Studying mice modeling a human genetic disease that causes irregular heartbeats and can lead to sudden death, Johns Hopkins Medicine researchers have shown that emotional stress seems to promote symptoms of the disease and worsens its progression. The researchers say in their study, published Nov. 24, 2020, in the Journal of Clinical Medicine, that physicians and patients would be wise to focus together on good mental health—in addition to traditional exercise avoidance—to keep patients healthy and avoid triggering symptoms.
“There’s much evidence that our body and mind are connected so that our psychological states can change the course of disease,” says Jacopo Agrimi, Ph.D., a research fellow in the laboratory of Nazareno Paolocci, M.D., Ph.D., associate professor of medicine at the Johns Hopkins University School of Medicine. “Prolonged stress may be like putting fuel on the fire in someone with a chronic disease. So, we need to ensure that we are taking patients’ quality of life and psychological wellness into account when managing their disease.”
The Johns Hopkins Medicine research study was conceived when the researchers heard anecdotal reports from patients at a seminar held as part of the Johns Hopkins ARVC/D Program.
Arrhythmogenic right ventricular dysplasia (ARVD), also known as arrhythmogenic right ventricular cardiomyopathy (ARVC), is a genetic heart condition and a leading cause of sudden death among young athletes, but it can affect people of all ages and all activity levels. ARVC/D was one of the diseases modeled by the mice in the study.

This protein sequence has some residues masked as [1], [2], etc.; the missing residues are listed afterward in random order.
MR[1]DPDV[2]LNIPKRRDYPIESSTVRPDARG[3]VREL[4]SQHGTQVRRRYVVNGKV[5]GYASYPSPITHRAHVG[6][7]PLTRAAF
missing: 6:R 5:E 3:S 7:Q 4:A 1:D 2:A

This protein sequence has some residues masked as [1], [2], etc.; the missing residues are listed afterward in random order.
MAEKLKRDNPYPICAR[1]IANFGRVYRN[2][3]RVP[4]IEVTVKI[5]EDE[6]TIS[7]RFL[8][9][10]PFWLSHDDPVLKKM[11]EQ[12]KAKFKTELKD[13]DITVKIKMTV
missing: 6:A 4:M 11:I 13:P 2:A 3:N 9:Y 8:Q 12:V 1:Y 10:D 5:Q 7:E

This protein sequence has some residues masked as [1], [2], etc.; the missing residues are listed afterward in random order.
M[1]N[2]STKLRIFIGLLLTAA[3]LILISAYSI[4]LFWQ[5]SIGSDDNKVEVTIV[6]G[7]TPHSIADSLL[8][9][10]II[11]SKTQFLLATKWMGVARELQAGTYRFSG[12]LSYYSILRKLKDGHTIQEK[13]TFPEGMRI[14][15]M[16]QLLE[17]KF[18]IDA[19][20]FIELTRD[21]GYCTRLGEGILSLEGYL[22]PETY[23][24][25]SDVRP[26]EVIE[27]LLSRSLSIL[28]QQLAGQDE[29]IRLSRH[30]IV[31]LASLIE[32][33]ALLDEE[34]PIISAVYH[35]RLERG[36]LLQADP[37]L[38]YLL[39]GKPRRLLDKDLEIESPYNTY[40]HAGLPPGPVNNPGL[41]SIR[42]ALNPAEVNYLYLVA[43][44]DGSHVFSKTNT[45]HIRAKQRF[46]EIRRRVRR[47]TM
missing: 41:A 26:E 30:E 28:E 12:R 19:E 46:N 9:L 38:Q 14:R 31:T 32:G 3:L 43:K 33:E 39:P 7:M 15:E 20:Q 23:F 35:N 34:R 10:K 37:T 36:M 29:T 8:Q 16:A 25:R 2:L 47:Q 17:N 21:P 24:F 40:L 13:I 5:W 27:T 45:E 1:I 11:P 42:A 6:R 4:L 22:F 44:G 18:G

“Patients often reported that when they heard their defibrillator charging—which is needed to shock their heart beat back into normal rhythm when disrupted—they would panic due to past experiences resulting from the pain and discomfort of a defibrillator discharge,” says Stephen Chelko, Ph.D., an adjunct assistant professor of medicine at the Johns Hopkins University School of Medicine, as well as an assistant professor of biomedical sciences at Florida State University. “As a result, many people also reported waking up after the shock, hearing the defibrillator recharge and become panicked again, thus creating a viscous cycle.”
These patient stories led Chelko and Agrimi to survey patients with these genetic heart diseases about their stress levels during annual clinical follow-ups. They found that those with higher levels of perceived psychosocial stress showed a strong correlation with clinical symptoms as measured by cardiac magnetic resonance imaging or electrocardiogram.
With this knowledge, the researchers then took mice with the second most common genetic mutation for arrhythmogenic cardiomyopathy and put half of the group in stressful situations by exposing them to large, aggressive and bullying mice for weeks.
Almost a third of the mice with the genetic heart condition and placed in the stressful situation died of sudden death compared with the mice with the heart problem in non-stressful situations. The researchers also observed that the stressed mice who remained alive showed more cardiac damage and more rapid disease progression.
“Genetic heart disease is stressful enough without adding psychological stress, with athletes having to give up exercise and participation in sports when they are diagnosed,” says Chelko. “We need physicians to help patients navigate the disease and treat the whole condition, including the mental wellness aspect.”